5. funkybassmannick
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    funkybassmannick Contributing Member

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    Any question raised that goes unanswered is technically a plot hole. Your goal is to not have plot holes.
     
  6. Elgaisma
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    Elgaisma Contributing Member Contributor

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    Do the right ending for your novel - if that is abrupt make it abrupt, if that is a question (personally I don't mind novels that leave me thinking and wondering) then make it a question.

    Mine end in a variety of ways: birth of a baby, flight to Guatemala, walk back from a registry office, a couple going into a large cleaning cupboard, my protagonist wasting away, another screaming (that one does leave questions)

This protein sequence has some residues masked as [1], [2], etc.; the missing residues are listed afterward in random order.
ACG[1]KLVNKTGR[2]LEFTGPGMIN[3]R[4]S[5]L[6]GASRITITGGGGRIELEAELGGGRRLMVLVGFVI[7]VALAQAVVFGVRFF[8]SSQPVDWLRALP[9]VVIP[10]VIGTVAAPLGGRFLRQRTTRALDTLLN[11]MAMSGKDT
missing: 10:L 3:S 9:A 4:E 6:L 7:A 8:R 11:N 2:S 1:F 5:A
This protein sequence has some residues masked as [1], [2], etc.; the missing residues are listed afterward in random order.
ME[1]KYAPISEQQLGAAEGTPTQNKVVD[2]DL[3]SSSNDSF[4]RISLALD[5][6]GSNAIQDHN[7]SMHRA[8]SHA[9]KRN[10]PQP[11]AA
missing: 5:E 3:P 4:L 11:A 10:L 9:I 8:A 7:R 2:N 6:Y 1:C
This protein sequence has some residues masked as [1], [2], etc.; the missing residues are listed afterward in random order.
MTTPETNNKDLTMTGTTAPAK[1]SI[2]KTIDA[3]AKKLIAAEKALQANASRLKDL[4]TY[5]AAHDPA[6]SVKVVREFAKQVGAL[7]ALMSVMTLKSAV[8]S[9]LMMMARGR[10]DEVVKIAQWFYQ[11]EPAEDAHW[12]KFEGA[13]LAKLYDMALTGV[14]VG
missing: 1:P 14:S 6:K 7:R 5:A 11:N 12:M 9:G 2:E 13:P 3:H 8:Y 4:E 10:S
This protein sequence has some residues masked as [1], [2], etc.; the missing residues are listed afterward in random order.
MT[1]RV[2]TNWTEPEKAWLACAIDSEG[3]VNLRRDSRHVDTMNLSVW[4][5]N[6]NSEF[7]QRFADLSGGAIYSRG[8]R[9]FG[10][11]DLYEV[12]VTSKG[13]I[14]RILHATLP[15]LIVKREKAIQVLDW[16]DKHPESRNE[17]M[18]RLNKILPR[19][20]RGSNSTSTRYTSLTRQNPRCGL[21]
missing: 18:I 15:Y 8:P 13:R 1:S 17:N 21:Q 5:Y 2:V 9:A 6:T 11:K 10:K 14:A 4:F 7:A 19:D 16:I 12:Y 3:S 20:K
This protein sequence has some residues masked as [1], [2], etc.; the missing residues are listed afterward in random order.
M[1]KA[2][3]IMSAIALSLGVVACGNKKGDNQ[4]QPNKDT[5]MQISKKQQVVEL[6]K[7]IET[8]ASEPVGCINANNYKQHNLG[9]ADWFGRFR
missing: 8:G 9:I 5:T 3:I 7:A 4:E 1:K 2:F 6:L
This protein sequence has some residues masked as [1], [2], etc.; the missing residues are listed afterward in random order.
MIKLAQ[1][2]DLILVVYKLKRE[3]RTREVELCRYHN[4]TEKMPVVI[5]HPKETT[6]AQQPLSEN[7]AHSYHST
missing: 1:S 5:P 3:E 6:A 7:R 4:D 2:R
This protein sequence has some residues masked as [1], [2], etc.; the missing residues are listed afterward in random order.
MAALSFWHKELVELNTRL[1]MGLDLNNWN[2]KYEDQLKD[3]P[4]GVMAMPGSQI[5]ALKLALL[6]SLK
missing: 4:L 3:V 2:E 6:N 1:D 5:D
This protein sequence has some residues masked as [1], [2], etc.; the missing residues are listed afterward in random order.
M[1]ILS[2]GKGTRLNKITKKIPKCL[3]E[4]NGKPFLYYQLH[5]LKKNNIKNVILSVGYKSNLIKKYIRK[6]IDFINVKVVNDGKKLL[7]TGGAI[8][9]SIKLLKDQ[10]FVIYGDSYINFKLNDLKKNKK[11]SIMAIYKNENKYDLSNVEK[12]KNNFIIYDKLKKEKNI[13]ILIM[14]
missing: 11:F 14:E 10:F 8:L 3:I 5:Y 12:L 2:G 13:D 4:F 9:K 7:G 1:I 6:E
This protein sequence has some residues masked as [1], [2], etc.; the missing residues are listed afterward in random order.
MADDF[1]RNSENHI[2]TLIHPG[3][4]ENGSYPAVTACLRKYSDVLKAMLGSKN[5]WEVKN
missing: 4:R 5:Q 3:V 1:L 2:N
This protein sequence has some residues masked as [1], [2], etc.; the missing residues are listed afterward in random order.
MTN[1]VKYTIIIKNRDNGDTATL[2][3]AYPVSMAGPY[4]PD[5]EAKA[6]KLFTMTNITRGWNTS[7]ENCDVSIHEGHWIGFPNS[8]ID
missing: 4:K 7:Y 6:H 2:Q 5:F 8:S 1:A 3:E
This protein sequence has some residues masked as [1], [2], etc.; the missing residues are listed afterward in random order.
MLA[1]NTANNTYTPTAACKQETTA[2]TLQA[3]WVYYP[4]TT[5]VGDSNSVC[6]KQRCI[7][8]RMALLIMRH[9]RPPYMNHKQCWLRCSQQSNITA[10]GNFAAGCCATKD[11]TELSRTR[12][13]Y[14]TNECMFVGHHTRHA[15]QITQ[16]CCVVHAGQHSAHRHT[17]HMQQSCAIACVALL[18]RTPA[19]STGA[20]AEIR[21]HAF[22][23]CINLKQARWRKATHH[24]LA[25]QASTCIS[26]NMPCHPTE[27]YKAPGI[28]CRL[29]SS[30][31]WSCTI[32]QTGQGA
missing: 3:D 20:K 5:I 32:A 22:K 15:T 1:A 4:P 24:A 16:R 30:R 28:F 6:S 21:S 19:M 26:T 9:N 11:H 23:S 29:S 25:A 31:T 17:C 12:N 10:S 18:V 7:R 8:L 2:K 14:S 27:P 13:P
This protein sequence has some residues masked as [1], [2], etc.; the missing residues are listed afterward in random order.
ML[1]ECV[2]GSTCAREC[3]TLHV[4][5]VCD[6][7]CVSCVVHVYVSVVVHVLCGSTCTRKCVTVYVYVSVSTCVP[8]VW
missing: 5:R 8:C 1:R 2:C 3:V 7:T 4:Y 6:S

7. AmyHolt
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    AmyHolt Contributing Member

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    My second least favorite ending is "And after this commercial break we'll be right back." Meaning that they are plugging their next book so blatantly that they open a black hole at the end of their book and I think a character thinking forward counts. The only way to get away with it would be something very subtle, like the 3 second blip of Darth Vadar's ship spiraling into space (great example funkybassmannick).

    My first least favorite ending is the blow up the world, kill the main characters and tell us everything the MC was working for was in vain.
     
  8. Kaymindless
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    Kaymindless Contributing Member

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    As the reader, I'm not going to by the second book in the series because there's an open ending, I'm going to buy it because I like the world, the story and the writing.